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The Elder Scrolls V: Skyrim Hands-On Preview

by on October 19, 2011
 

We recently had the chance to check out the latest pre-alpha build of The Elder Scrolls V: Skyrim, which allowed us to go hands-on with the game.  Our demo began about 45 minutes into the game, which gave us an idea of what kind of events may have happened previously but without getting too much into it, to retain the surprise.  After creating our character, we ventured outside of a cave that lead us out to Skyrim.

A short trek down some snowy hills, led us to a fork in the road.  I decided to hang a right and made my way down to Riverwood, a small village that was home to a wood mill.  There I met up with a blacksmith who allowed me to use his workbench to enhance my weapons and armor.  It seems we’ll be able to meet up with blacksmiths in other villages along the way in order to upgrade and enhance our equipment.  After forging my dagger to increase its strength, and talking to a few of the locals. Two of the villagers were fighting over the same girl and kept asking me to intervene on their behalves. After settling their squabble, I made my way up the mountainside for the real adventure.

It was difficult to see due to the amount of snow falling, but I finally came across a large structure known as the Bleak Falls Temple.  I made my way in and took care of some obviously upset bandits that didn’t like my presence one bit.  This temple was dark, but far from being abandoned.  It was clear that it was being visited on a fairly regular basis.  There were chests, bonfires, broken supplies and dastardly rats everywhere.  In one particular area, I was forced to solve a puzzle involving a few broken stone statues and rotating pillars with various symbols on them in order to open a gate.  I’ll leave the solution out so I don’t ruin the fun.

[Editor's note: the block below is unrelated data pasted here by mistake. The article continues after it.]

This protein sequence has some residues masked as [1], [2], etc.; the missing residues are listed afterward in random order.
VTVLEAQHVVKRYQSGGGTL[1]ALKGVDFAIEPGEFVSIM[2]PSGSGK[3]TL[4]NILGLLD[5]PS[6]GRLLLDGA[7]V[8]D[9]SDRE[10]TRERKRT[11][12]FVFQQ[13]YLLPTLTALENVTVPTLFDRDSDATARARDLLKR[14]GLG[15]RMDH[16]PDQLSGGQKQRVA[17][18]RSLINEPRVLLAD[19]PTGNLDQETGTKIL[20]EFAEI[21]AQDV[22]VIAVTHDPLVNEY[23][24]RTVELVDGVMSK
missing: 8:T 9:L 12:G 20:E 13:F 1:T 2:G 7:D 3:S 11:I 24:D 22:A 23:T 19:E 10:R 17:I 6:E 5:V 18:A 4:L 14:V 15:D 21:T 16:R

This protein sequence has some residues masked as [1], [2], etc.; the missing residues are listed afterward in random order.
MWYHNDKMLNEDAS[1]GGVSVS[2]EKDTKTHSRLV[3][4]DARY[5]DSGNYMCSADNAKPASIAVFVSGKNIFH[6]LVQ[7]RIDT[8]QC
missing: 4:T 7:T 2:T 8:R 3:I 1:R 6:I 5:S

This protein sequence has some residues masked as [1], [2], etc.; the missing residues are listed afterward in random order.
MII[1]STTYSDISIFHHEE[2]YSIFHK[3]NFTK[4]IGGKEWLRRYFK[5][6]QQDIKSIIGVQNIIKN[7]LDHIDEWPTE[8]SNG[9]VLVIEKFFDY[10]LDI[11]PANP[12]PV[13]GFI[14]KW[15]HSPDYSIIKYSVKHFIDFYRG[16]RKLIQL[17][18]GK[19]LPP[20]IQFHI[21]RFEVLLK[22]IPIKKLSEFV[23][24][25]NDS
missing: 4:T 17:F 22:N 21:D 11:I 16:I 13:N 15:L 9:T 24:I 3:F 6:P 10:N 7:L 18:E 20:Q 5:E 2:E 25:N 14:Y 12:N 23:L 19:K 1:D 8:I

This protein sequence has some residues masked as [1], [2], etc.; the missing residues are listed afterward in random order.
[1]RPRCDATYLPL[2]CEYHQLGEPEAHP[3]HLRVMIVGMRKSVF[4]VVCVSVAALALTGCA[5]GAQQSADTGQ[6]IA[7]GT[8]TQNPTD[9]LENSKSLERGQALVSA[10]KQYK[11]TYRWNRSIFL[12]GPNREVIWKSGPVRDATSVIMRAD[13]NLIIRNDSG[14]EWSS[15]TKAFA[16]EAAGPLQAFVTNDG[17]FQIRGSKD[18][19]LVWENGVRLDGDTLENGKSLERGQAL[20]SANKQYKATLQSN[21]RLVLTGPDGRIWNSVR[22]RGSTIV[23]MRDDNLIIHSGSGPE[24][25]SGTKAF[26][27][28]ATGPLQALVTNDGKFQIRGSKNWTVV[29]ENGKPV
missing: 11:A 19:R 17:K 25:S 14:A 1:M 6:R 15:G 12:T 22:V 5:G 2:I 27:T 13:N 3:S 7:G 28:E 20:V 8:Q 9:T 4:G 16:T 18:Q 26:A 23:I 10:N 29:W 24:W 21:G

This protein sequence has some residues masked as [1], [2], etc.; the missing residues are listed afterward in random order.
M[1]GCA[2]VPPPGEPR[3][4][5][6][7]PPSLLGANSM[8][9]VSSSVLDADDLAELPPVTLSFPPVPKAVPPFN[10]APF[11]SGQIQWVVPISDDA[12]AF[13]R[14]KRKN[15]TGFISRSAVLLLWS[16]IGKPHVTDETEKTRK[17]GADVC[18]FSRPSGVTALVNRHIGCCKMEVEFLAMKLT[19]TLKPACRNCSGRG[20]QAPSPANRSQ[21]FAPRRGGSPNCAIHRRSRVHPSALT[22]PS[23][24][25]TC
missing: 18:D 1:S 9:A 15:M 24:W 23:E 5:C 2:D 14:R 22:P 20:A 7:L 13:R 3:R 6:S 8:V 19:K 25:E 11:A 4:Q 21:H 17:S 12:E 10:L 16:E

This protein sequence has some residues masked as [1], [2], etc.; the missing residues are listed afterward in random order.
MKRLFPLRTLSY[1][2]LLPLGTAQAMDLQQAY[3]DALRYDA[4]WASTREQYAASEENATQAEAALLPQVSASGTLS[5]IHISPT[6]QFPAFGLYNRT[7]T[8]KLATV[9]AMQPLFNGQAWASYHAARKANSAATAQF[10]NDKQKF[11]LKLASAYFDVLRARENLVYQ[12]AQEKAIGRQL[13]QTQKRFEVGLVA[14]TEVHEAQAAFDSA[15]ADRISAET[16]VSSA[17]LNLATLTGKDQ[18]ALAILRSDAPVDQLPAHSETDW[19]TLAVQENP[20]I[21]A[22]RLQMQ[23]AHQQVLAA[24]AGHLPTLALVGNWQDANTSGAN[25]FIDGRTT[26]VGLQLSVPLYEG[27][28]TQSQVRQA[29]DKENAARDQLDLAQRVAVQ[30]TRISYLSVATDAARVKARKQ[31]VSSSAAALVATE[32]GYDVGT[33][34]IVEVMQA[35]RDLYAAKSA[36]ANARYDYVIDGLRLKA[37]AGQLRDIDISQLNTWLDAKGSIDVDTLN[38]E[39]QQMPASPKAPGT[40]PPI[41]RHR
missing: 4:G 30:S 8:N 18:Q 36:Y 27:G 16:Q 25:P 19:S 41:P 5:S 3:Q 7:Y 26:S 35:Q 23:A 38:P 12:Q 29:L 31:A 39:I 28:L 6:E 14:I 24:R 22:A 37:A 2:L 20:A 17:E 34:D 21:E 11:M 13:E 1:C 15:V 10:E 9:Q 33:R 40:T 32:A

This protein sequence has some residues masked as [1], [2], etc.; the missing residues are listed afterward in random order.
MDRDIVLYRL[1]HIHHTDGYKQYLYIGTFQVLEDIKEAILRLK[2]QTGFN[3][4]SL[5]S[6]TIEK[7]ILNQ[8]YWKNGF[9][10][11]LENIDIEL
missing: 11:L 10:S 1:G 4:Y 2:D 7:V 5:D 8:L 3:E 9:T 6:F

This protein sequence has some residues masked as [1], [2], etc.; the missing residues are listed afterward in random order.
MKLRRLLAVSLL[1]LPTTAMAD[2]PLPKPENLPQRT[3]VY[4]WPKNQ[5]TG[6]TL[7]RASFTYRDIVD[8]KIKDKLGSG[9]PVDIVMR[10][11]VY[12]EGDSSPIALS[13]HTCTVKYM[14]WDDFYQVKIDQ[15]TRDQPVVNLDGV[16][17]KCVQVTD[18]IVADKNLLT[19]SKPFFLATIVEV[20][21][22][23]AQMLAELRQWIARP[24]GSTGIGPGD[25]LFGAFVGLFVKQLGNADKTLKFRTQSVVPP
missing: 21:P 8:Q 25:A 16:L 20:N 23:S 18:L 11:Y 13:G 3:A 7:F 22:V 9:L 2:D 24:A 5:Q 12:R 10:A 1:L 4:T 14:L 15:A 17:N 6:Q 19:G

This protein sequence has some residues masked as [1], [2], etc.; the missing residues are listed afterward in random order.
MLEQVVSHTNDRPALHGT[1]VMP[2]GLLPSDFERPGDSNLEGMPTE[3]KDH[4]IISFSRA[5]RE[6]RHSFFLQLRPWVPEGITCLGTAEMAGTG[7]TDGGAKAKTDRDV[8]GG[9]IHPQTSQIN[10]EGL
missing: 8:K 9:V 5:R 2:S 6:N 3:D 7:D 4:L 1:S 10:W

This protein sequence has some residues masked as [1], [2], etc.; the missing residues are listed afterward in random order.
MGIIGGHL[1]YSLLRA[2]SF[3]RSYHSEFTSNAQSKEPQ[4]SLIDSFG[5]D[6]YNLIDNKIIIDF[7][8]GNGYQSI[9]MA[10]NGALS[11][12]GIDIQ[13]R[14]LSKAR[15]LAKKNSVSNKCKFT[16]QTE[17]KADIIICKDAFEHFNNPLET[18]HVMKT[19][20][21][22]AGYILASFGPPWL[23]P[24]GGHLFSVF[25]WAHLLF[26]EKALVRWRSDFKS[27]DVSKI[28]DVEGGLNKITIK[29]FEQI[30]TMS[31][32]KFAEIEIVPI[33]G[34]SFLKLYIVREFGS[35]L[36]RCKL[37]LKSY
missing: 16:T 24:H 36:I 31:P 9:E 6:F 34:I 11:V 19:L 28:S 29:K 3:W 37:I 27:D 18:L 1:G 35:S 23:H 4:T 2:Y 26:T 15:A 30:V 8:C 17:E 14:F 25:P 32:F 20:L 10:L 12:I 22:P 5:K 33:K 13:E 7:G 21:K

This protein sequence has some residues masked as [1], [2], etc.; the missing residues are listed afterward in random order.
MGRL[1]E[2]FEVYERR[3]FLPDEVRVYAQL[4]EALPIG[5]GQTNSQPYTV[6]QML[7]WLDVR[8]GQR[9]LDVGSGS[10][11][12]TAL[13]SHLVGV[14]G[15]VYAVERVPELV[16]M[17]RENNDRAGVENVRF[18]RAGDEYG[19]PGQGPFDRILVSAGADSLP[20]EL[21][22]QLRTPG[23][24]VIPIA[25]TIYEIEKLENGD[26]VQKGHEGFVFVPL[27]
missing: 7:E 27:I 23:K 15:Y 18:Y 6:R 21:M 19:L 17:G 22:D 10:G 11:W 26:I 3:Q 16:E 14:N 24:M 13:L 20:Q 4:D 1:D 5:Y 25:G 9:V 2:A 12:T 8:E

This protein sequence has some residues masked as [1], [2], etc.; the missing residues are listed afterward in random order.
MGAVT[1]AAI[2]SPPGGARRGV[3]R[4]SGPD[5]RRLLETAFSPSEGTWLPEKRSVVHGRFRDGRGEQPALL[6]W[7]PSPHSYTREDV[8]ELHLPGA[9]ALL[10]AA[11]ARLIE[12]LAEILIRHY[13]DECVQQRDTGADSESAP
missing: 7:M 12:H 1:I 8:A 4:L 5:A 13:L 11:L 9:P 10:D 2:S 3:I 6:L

After making my way to the lower section of the temple, I came across a massive spider that was holding someone captive.  Fighting off the spider was not easy and it’s what I would have considered  a mini-boss battle.  Fortunately, after dying a few times, I managed to fend it off, thus saving the captured man.  Apparently, he knew the location of an item called the Golden Claw, which I was to retrieve, but he proved to be ungrateful and ran away.  He was not to escape however and his ultimate demise proved to be my gain.  It wasn’t without a battle though as the temple hosts some pissed off skeleton warriors.

The Golden Claw was soon mine and I ended up finding the diary of the man I had tried to save, Valur, which informed me that this claw is a power of the ancient Nordic heroes.  It was supped to be taken to the Hall of Stories to unlock a door.  But what lies beyond this door, and what powers do the Golden Claw yield?  Only time will tell.

From what I saw from playing nearly three hours of Skyrim, I was impressed with what I experienced.  It was pretty familiar for me, having played Elder Scrolls IV: Oblivion, and while returning players will be treated to some mentions of the previous game, it’s not necessary to have played it.  New players can jump straight into Skyrim and enjoy it by itself.